The stolen hour


It explores two streams of focus - the silenced voices of women caught in fascist periods,and the decision by the Spanish dictator Franco to have Spain synch time zones with Nazi Germany. Which both aesthetically and politically abandoned the internationally adopted Greenwich Mean Time (GMT) and mainly seen as a gesture of loyalty to Berlin (and a break with London).

Therefore, the exhibition “The Stolen Hour” explores decisions made in the past and how they continue to resonate in our present. To this end, the exhibition reflects on perceptual issues of what has been taken and never given back. What course corrections are needed, and the dialogue much needed to start this restoration, as perhaps a process of reconstruction.
Contra narratives, Exhibition Making, Notions of time

A conversation in 60 pages

Helena Fernández-Cavada in Conversation with María Berríos.
Digital print.
Soft cover.
60 pages.
24 x 18 cm.
Print on demand

The edited correspondence and related visual material is presented in a limited edition artist book publication, and the reading open the conversation on the possibility of Spain having a new time zone. One of reclamation after the political and emotional reality of time lost under the Franco dictatorship, one where the current relativity of precarious time in democracy is re-imagined. The discussion will address questions such as how our private lives are affected by political systems of the past and the present, and how we can escape the fascist structures which are emerging—given that within democracy and its institutions a patriarchal relationship between the state and its citizens is still present.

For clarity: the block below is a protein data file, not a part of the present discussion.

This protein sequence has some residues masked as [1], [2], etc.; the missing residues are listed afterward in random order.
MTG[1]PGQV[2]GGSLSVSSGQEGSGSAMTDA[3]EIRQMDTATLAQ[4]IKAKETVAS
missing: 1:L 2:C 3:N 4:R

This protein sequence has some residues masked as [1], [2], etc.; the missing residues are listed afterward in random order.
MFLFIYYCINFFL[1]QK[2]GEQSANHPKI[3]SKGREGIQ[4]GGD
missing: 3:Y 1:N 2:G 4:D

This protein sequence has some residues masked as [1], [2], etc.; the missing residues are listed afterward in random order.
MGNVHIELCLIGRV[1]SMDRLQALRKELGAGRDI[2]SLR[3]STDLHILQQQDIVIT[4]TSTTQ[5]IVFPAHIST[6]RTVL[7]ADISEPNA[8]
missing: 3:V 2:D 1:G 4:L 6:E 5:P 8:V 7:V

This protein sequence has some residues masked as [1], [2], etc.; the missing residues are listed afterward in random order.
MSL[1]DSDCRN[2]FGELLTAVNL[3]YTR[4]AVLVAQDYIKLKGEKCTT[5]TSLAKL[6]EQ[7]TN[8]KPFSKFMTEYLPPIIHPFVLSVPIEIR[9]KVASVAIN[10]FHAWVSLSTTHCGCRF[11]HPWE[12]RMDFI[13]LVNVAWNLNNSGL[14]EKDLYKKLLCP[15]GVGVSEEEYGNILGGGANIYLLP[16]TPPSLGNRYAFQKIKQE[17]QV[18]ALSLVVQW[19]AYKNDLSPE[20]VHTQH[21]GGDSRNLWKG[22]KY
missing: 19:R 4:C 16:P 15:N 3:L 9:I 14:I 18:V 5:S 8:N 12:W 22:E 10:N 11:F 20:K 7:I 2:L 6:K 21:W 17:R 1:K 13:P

The book was presented as part of the exhibition The stolen hour
Publication, Contra narratives, Notions of time

«What was forbidden in Spain during the dictatorship?»,
I ask my mother.
She answers:
«Living. And thinking».

These words are the starting point of an epistolary conversation brimming with confessions about our intimacy and daily life over different ages. After ten years of living abroad, this exchange is an attempt to grasp the various narratives that  conditioned my upbringing, in a country where Catholic religion and Francoism were the official doctrine until a year before my birth. In this experimental correspondence we each use the language most familiar to us: I draw, she writes. Letters to my mother collects a total of nine letters whose strokes and marks draw unexpected relations.
Notions of time, Publication, Contranarratives

Kiosks of San Lucas neighborhood

In cooperation with Ana Álvarez and neighbors of San Lucas, Ciudad de México.


Public spaces are no longer habited, and street only serves as a way to go from a private space to another. This is the present tendency at Ciudad de México, a situation that implies an urban decay, not only of these public spaces, but of its residents’ quality of life.


Transform these security and community participation modules of San Lucas into kiosks for the neighborhood with “walking books”. These walking books were people from the neighborhood and from some other districts of town, ready to share stories and knowledge, and open to be consulted by other neighbors and citizens.
Participatory, Contranarratives, Dialogue, Collaboration

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The scope of my work is very broad because it is in permanent dialogue with the changing social rhythms, time perceptions and political landscapes.